2. TweenLite: speed, small filesize, ease of use, nice features, dedicated author, free, docs, examples, …

  3. This is awesome news… I’ve used and love both libraries so I’m very excited to see what you two come up with 🙂

  4. Thats sounds a very great news to me, I’m very excited to see what will come of your collaboration guys 🙂

  5. Merging the 2 absolutely best tweening engines in the AS world!

    That can only lead something wonderful!

    Looking forward!

  6. Great news! We can expect so much from this marriage!

  7. Best of luck with the new roadmap. It gives me a big smile to see collabaration like this 😉 I hope you both overcome any hurdles along the way 😉

  8. This can only be good news. I too am a big fan of Jack’s work, and use TweenLite. To be honest it was just the simplicity I always liked, covering almost all bases for almost all situations. It was a case of finding something that worked and sticking with it – hence why gTween never really got a look in. A good “constant ease” tween would be good if you can hook that up… great for PaperVision3D scripting.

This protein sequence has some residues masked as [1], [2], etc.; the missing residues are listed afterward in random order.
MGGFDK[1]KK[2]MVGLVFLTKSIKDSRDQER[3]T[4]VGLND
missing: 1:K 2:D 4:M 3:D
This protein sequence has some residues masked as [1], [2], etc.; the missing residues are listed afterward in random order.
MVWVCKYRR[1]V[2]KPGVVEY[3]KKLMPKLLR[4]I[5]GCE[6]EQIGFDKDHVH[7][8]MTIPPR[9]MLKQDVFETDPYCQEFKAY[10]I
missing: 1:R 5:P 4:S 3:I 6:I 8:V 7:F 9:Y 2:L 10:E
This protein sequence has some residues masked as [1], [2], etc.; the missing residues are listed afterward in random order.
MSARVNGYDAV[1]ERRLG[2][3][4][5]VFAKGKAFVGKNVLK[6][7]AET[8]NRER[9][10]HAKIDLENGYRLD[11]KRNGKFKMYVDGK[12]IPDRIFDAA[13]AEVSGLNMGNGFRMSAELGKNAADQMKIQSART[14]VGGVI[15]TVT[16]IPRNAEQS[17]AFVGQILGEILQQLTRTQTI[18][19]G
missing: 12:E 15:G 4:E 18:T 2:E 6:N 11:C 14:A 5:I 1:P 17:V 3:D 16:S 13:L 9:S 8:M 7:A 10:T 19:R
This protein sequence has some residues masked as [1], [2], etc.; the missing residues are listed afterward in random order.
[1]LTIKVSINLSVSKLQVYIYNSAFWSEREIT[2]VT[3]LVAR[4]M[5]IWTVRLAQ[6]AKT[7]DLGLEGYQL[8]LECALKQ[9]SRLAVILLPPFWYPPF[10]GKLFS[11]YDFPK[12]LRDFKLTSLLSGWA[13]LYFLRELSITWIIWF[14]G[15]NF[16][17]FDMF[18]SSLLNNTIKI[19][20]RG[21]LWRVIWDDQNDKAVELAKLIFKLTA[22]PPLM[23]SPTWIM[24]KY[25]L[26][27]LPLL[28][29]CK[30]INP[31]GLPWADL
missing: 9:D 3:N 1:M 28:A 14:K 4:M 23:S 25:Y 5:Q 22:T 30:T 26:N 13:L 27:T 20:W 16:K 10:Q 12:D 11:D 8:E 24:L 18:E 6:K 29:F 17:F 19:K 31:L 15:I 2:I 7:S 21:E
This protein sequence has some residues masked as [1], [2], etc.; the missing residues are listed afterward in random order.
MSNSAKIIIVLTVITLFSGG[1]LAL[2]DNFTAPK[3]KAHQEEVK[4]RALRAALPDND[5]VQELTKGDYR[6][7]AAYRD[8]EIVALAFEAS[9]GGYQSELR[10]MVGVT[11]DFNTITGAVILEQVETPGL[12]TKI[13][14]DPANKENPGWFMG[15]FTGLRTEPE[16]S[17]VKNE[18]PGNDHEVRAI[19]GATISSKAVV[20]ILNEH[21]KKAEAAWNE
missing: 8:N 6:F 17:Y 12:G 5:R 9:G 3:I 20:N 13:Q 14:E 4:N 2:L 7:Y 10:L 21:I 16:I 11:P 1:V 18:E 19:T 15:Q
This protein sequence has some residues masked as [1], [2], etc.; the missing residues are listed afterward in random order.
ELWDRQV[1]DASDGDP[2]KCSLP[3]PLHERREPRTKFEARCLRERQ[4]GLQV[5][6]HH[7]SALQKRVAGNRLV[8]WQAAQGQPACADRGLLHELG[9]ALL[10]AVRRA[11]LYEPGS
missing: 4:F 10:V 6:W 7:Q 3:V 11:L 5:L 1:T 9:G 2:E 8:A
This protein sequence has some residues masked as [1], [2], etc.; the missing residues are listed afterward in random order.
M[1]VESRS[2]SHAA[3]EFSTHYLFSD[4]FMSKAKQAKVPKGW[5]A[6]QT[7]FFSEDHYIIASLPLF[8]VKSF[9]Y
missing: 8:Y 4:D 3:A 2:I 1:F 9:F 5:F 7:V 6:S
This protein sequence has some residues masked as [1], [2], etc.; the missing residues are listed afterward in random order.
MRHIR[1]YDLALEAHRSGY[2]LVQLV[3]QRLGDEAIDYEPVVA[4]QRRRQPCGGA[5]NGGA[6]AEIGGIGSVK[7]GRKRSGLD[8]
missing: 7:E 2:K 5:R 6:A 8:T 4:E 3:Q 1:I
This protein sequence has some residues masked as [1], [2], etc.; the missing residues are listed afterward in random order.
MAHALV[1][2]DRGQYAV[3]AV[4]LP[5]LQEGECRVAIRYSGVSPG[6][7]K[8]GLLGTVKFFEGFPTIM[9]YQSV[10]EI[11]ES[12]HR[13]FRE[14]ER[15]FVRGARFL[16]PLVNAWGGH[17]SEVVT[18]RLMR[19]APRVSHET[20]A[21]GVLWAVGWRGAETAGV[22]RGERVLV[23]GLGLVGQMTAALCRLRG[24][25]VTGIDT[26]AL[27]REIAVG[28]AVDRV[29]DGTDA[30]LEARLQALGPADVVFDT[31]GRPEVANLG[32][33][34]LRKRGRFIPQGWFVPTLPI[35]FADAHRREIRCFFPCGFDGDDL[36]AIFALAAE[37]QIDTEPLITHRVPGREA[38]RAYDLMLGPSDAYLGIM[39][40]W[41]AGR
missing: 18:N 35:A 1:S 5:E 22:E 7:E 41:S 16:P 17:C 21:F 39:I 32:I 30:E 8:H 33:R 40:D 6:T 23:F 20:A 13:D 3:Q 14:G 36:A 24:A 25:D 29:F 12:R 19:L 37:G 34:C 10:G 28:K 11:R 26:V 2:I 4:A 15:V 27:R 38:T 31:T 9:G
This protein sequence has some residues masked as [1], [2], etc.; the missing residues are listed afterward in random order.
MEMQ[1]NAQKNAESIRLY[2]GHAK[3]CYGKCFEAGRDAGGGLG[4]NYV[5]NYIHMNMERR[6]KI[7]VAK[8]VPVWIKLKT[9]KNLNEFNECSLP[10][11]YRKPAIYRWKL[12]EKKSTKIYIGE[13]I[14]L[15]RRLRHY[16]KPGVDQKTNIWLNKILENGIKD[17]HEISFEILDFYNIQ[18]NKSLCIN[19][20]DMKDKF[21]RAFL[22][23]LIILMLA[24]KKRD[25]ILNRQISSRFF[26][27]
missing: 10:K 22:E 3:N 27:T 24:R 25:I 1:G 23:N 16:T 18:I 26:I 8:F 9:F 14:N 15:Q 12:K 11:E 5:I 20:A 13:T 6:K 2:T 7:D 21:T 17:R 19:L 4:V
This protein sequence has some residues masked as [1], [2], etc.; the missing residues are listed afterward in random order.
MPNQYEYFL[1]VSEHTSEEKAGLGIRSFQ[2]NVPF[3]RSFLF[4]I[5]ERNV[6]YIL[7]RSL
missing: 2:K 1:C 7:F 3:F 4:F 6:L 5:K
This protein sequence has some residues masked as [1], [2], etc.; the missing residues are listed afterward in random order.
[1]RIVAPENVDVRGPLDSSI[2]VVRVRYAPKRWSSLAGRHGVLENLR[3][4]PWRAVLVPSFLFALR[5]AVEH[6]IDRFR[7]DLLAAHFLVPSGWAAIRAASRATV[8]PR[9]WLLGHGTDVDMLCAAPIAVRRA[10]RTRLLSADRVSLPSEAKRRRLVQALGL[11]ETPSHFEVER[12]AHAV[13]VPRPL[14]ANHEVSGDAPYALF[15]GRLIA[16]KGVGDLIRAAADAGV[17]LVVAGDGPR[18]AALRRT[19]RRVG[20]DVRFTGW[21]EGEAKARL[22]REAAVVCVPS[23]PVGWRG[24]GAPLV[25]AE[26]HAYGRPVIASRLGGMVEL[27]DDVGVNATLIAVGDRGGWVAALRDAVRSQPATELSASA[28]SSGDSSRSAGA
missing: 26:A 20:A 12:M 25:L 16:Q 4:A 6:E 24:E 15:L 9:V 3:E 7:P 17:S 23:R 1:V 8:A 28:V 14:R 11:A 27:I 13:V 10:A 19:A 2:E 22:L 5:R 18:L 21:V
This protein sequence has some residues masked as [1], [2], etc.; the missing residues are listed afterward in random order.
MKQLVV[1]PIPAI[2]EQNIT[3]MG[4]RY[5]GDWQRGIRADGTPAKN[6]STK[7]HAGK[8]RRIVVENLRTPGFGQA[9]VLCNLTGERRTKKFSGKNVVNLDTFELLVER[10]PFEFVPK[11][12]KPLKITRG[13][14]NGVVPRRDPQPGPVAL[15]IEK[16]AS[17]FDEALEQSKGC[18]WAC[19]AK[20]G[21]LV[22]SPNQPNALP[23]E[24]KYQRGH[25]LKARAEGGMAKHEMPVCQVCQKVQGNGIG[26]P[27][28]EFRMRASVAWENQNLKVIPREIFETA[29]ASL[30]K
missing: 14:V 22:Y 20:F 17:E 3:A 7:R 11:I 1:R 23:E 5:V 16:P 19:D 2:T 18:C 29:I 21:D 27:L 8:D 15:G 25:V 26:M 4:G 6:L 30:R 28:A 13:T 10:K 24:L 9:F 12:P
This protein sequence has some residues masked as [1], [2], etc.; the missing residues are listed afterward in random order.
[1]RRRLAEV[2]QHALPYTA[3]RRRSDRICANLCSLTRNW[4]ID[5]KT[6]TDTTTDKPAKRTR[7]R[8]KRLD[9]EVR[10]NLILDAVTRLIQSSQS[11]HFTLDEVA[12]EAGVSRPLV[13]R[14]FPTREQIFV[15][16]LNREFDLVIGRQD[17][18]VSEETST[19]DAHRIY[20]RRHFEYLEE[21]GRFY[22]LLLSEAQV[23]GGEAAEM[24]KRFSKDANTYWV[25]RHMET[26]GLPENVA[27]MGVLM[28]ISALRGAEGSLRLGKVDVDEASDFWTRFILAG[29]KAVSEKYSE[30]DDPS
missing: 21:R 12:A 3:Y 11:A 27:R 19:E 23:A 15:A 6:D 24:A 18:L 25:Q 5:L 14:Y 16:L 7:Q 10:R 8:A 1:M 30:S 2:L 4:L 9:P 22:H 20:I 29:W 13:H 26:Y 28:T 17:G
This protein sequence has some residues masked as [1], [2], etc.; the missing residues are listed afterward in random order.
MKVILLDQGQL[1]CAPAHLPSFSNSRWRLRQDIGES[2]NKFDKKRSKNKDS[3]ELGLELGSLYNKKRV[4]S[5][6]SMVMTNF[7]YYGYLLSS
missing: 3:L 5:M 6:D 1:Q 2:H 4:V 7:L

9. Hullo.

    Considering how awesome TweenLite/Max is, I can’t imagine how good your joint project could be.

    A little feature request from me, if I may.

    When using Tweener one thing I liked was being able to have all the parameters of a tween in one object. I usually had a line that looked something like this:

    private static const CONF_TWEEN_BUTTON_ACTIVE:Object = {time:1, alpha:0.8};

    CONF_TWEEN_BUTTON_INACTIVE:Object = {time:2, alpha:0.5};

    One thing I used in Tweener but didn’t see in TweenLite were instant tweens. I guess that makes sense only in a scenario where you use configuration objects like those, but I found it a nice solution. If a designer decided the active button needs a tint or less alpha I only needed to modify one object. Somewhere in my init I had something like this: